Contrary to my initial desire to grow roses amongst perennials in a heavily planted garden, I have decided to thin out one particular garden bed this season to be predominately only roses. The idea is a major change in my perspective and requires an enormous amount of work that I am halfway through. I was away from the garden for several months, and the weeds and grasses had taken a firm hold, plus the salvias and other perennials had become densely overgrown, large and disproportionate to the size of the garden.
With more time at home now and whilst the roses are still dormant, I’ve tackled the job of digging up roses to remove the substantial number of weeds; couch grass, onion weed, clover and more, then replanting—a golden opportunity to reposition specific roses if they had been too close together or in the wrong position. I uncovered some roses that (I hate to admit) had been buried underneath.
We are responsible for our plants, so I felt guilty of neglect when I found- to my delight, several roses hidden amongst the perennials, Some roses from last year had missed labelling, and the other reason or excuse is that some roses don’t do well in our hard clay soil. Once Spring comes because some roses remain small other plants like Catnip, Thyme or Salvias grow over them. On the other hand, I made a decision to leave one underneath a salvia for protection from harsh summer sun. This year’s bare root roses I aim to check more often because, I have found, that if a rose doesn’t grow well in the soil it may flourish in a pot with top grade potting mix instead.
The labelling of roses is quite tricky, and I have tried several methods; metals tags engraved with a sharp point, plastic tags in the ground or the plastic labels on the stem close to the ground. These methods have limitations and do not last long. A rose enthusiast friend put me on to cattle ear tags. These are by far the best system for labelling roses. They are completely weather resistant so do not fade, get brittle or fall off, are large enough for a full name, easy to attach and once the foliage is out, they are not visible or unsightly. Mind you, ear tags are best for larger rose gardens to make them worthwhile as they come in bags of 100 unless you know someone who grazes cattle who would spare a few.
These are the roses I rescued firstly; ‘The Poet’s Wife’ named Auswhirl and introduced to Australia by Treloars Roses in 2019. It is a beautiful bright yellow rose bred by David Austin (1926-2018) in the UK before 2014. Described by Treloars as
‘The Poet’s Wife’ would be fabulous mass planted; it has a fruity fragrance, glossy green foliage and best of all, like many David Austin roses can be grown in part shade.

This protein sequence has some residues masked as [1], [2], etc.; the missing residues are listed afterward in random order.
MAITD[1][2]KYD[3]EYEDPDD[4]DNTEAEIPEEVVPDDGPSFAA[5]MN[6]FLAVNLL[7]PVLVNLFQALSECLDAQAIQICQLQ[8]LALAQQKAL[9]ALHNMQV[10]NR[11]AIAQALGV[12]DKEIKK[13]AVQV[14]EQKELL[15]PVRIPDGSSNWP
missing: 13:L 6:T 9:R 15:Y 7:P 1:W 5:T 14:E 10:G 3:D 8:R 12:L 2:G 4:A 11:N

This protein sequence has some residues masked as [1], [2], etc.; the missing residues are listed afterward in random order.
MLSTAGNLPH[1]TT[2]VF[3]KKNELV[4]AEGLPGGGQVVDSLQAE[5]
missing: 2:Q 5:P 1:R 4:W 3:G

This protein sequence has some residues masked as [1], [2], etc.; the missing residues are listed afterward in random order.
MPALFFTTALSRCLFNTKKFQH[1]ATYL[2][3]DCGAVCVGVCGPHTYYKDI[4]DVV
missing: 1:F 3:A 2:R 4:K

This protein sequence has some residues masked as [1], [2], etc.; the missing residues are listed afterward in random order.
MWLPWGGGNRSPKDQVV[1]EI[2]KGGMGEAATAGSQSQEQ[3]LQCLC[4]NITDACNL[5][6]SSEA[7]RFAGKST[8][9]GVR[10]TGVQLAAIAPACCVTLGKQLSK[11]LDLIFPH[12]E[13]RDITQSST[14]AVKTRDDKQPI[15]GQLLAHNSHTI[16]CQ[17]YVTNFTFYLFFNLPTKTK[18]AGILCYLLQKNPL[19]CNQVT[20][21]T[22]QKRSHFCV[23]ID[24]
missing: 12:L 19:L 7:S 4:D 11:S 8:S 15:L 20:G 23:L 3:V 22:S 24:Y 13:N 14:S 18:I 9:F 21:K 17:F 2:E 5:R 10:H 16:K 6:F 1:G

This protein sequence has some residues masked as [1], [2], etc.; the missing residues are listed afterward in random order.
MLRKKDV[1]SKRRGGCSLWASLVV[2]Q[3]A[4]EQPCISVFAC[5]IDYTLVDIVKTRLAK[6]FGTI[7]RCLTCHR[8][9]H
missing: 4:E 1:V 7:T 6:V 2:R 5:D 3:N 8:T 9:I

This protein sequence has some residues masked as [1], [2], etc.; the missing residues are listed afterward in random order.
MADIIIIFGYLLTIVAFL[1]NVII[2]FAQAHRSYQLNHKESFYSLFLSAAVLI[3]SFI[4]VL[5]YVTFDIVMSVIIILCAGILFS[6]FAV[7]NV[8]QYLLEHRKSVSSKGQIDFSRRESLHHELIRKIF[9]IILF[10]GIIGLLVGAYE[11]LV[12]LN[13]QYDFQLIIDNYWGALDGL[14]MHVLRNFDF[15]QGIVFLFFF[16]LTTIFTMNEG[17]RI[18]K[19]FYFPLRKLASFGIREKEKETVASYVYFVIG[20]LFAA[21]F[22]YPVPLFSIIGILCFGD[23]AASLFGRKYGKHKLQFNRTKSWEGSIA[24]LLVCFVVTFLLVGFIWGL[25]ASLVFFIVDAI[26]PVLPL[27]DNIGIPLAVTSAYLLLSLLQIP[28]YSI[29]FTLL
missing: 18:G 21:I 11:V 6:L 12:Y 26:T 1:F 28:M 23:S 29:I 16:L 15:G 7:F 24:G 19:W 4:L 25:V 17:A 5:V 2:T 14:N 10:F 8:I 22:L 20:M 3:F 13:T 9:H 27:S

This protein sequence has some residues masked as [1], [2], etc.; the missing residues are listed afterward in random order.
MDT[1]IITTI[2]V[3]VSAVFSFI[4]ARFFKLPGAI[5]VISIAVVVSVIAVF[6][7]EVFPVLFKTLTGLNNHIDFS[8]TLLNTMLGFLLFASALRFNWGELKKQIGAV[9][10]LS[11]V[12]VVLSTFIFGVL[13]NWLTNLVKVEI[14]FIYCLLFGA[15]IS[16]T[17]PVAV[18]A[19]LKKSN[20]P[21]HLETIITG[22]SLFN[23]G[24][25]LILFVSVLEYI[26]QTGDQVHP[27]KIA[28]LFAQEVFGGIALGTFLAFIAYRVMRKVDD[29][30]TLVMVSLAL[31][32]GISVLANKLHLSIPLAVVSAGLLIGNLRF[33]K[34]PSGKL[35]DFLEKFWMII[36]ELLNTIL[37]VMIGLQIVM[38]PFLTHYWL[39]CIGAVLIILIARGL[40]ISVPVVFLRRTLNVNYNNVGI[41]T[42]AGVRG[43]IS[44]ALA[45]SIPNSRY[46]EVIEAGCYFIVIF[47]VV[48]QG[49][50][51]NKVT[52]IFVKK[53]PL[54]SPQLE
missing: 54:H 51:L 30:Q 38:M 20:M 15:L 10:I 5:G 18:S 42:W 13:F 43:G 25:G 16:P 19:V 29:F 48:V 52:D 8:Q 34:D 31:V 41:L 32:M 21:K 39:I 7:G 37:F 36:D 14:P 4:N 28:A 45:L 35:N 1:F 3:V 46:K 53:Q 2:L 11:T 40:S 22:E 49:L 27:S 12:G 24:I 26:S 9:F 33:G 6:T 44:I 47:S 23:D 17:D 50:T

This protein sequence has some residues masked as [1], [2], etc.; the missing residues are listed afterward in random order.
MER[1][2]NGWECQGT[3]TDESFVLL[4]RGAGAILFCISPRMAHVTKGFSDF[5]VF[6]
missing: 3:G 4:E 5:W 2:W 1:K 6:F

Another is Princess Charlene de Monaco rose that was growing in the shade of a large Mystic Spires salvia that grew to over eight-foot. I’ve kept an eye on this beauty all season, and the shade protected it from Summer heat, but I had to wait until the end of Autumn for the Mystic Spires to flower before cutting it back.
Princess Charlene de Monaco rose is quite stunning. Bred by Meilland International France in 2010 as a Grandiflora Hybrid Tea rose that will grow to approximately 100 cm. The colour is exquisite. Blush pink to apricot, an award-winning rose with intense perfume. It was named after Princess Charlene, the Wife of Prince Albert II. This romantic looking rose has a ruffled peony shape and glossy green foliage that contrasts to the delicacy of the pastel-pink blooms.
Guy Savoy was the next rose I found and relocated; a large, rich red rose with splashes of white and cerise on the blooms. The rose is a flexible, vigorous plant that will reach three metres. The rose is named after the French Head Chef and owner of the Guy Savoy restaurant in Paris. Rankins roses describe Guy Savoy as
Two Garden Delight roses were uncovered from a section of rampaging weeds and grasses, and now pruned, weeded and mulched. I’m looking forward to Spring to see the exciting colours of these roses in bloom again. Garden Delight is a Kordes, Floribunda rose bred in 2001 in Germany.
Lastly, an extraordinary rose relocated to a more prominent position but in no way lost or forgotten is Augusta Luise® (TANgust). This rose has ‘old world’ charm with its large fragrant unusual shape and beautiful peachy pink and yellow colours that turn salmon-pink as they age. Augusta Louise Stolberg-Stolberg (1753-1835) was the muse of Johann Wolfgang von Goethe in 1775-1776, the famous German poet and playwright. As a muse she was known for lively correspondence although they personally had never met. Matthias Tantau created this rose variety in 1999 in honour of the 250th anniversary of the birth of Goethe. Auguste Luise is a vigorous rose with free branching habit and has soft colours. It does better towards the end of summer into Autumn as many of the roses do.
From the wives of a poet and King to a famous Chef and on to a literary muse, my garden is richer and more fragrant now these roses are enjoying more space, light and air circulation. Today they will be all finally mulched and fed with cow manure and Sudden Impact and be well on the way to producing stunning blooms for the garden come Spring.
Content Di Baker 2021
Images Di Baker or as cited